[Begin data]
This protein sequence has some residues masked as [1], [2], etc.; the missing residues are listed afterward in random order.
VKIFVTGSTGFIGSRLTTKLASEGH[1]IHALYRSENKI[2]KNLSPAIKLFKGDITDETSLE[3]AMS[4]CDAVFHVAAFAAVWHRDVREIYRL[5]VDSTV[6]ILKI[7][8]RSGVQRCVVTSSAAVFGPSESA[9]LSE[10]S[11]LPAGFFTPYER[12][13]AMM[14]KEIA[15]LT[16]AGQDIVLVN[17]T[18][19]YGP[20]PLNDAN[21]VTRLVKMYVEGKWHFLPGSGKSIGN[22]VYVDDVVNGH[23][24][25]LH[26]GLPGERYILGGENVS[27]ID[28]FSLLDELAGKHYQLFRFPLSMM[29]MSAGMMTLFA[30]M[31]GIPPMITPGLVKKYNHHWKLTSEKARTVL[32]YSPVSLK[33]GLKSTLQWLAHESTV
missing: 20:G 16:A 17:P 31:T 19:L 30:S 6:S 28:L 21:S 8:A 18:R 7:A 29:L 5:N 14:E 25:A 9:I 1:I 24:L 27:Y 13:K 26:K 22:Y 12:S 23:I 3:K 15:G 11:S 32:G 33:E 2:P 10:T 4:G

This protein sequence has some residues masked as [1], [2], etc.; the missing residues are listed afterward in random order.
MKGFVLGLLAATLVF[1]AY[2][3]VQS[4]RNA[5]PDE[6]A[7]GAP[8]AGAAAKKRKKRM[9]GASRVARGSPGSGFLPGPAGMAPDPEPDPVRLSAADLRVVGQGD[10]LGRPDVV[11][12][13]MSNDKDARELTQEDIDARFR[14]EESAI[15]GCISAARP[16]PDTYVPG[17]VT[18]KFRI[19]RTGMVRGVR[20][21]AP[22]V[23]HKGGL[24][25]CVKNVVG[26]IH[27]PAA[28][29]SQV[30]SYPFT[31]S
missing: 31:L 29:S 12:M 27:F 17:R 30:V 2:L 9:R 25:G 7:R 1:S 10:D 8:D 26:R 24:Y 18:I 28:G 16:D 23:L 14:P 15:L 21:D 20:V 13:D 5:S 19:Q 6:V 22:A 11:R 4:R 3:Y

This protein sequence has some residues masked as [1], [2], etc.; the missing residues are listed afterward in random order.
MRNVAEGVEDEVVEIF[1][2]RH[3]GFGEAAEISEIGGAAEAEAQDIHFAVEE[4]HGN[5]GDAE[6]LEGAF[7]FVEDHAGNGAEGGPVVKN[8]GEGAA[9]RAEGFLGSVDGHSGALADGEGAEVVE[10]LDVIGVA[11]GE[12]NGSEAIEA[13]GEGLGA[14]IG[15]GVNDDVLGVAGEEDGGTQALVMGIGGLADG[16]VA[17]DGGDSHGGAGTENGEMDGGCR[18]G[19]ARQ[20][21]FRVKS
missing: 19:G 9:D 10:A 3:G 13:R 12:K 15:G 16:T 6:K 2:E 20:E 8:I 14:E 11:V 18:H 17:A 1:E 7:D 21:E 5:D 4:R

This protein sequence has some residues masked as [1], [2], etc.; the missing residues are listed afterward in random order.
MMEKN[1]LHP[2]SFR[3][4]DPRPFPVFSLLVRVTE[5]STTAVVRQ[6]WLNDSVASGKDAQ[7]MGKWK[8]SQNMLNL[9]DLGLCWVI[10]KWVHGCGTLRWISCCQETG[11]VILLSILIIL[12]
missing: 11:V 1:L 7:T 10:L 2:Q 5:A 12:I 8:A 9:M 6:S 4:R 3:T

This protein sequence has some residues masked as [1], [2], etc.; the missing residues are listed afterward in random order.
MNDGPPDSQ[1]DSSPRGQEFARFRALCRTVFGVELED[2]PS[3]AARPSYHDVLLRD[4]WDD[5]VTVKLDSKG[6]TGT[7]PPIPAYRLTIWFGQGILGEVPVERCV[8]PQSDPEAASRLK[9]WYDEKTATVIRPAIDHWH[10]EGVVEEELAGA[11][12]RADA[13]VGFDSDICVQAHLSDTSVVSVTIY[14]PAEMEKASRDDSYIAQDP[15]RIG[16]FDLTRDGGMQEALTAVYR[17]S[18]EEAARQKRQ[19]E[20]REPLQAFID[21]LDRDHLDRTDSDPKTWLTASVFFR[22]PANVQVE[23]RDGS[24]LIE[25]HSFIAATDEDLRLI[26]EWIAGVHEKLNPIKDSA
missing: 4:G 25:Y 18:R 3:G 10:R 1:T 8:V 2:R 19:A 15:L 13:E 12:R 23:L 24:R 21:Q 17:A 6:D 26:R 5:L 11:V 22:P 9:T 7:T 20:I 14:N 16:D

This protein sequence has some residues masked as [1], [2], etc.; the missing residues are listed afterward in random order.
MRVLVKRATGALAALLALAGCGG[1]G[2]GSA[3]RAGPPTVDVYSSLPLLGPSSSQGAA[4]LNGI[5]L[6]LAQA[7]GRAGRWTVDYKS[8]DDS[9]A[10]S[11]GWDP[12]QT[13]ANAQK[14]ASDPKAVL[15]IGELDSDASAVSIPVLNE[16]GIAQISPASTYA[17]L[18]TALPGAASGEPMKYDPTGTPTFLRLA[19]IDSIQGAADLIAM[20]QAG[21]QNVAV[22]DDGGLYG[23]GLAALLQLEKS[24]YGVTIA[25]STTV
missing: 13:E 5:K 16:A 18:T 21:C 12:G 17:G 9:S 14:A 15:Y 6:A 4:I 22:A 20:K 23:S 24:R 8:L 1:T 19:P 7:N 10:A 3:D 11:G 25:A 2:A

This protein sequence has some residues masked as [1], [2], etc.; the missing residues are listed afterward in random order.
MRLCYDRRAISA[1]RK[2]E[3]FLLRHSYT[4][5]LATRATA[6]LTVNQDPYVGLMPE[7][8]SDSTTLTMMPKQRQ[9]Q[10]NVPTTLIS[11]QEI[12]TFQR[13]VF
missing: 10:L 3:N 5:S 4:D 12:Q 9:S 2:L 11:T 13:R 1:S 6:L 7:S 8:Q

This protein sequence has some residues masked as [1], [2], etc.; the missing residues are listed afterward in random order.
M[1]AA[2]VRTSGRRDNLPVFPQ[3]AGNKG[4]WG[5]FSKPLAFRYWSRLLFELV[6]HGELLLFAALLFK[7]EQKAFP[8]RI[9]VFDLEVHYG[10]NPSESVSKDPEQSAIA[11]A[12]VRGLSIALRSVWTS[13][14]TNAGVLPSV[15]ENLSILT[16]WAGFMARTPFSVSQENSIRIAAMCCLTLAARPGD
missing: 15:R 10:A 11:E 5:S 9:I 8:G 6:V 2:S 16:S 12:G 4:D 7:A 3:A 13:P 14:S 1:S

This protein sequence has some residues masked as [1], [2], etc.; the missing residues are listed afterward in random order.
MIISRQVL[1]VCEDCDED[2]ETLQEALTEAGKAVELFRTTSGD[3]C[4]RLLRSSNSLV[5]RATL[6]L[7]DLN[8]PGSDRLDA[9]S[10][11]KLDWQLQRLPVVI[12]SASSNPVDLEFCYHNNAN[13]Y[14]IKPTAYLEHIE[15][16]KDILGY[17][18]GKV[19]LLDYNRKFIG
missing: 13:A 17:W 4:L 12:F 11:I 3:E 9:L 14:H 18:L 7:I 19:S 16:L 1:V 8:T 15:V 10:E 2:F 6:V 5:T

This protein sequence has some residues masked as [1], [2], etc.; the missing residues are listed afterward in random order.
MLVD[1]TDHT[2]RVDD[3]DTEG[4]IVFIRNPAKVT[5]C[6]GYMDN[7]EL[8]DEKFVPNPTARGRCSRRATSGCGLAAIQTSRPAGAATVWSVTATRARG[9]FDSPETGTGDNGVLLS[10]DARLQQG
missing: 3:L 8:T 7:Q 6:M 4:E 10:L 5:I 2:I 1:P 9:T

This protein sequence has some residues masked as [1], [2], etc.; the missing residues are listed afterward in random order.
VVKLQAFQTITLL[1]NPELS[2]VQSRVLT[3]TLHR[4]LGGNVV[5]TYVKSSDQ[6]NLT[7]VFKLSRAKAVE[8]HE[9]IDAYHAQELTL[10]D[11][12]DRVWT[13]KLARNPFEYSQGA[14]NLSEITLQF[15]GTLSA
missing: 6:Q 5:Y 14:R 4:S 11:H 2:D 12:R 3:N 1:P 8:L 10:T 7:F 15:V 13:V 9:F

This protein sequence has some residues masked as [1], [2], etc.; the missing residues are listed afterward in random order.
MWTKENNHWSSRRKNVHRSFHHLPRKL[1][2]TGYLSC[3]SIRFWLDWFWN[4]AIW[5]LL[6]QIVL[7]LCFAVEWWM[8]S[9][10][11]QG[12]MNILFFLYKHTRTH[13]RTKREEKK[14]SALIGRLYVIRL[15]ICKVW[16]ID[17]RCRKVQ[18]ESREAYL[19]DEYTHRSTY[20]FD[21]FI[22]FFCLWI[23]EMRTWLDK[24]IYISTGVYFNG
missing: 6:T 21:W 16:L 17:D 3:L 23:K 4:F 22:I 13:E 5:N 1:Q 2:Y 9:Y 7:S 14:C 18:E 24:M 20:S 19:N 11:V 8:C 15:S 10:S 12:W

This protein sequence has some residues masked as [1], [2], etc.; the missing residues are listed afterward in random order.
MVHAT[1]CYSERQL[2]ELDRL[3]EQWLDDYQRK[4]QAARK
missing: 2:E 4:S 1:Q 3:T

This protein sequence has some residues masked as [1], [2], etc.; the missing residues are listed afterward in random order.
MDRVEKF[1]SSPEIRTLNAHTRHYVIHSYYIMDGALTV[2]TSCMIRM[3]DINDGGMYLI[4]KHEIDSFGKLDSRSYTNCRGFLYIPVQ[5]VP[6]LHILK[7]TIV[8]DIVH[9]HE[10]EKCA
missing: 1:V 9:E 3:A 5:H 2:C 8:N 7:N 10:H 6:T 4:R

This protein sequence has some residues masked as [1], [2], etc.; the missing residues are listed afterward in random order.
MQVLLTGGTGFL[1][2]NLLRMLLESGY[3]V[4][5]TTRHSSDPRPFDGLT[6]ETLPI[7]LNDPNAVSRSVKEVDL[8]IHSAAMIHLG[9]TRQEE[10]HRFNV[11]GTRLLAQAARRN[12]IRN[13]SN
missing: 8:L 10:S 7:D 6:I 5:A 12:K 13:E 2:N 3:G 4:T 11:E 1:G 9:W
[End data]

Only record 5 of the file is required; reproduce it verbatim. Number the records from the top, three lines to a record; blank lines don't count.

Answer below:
This protein sequence has some residues masked as [1], [2], etc.; the missing residues are listed afterward in random order.
MNDGPPDSQ[1]DSSPRGQEFARFRALCRTVFGVELED[2]PS[3]AARPSYHDVLLRD[4]WDD[5]VTVKLDSKG[6]TGT[7]PPIPAYRLTIWFGQGILGEVPVERCV[8]PQSDPEAASRLK[9]WYDEKTATVIRPAIDHWH[10]EGVVEEELAGA[11][12]RADA[13]VGFDSDICVQAHLSDTSVVSVTIY[14]PAEMEKASRDDSYIAQDP[15]RIG[16]FDLTRDGGMQEALTAVYR[17]S[18]EEAARQKRQ[19]E[20]REPLQAFID[21]LDRDHLDRTDSDPKTWLTASVFFR[22]PANVQVE[23]RDGS[24]LIE[25]HSFIAATDEDLRLI[26]EWIAGVHEKLNPIKDSA
missing: 4:G 25:Y 18:R 3:G 10:R 1:T 8:V 2:R 19:A 15:L 13:E 12:R 23:L 24:R 21:Q 17:A 6:D 26:R 5:L 11:V 22:P 9:T 7:T 20:I 14:N 16:D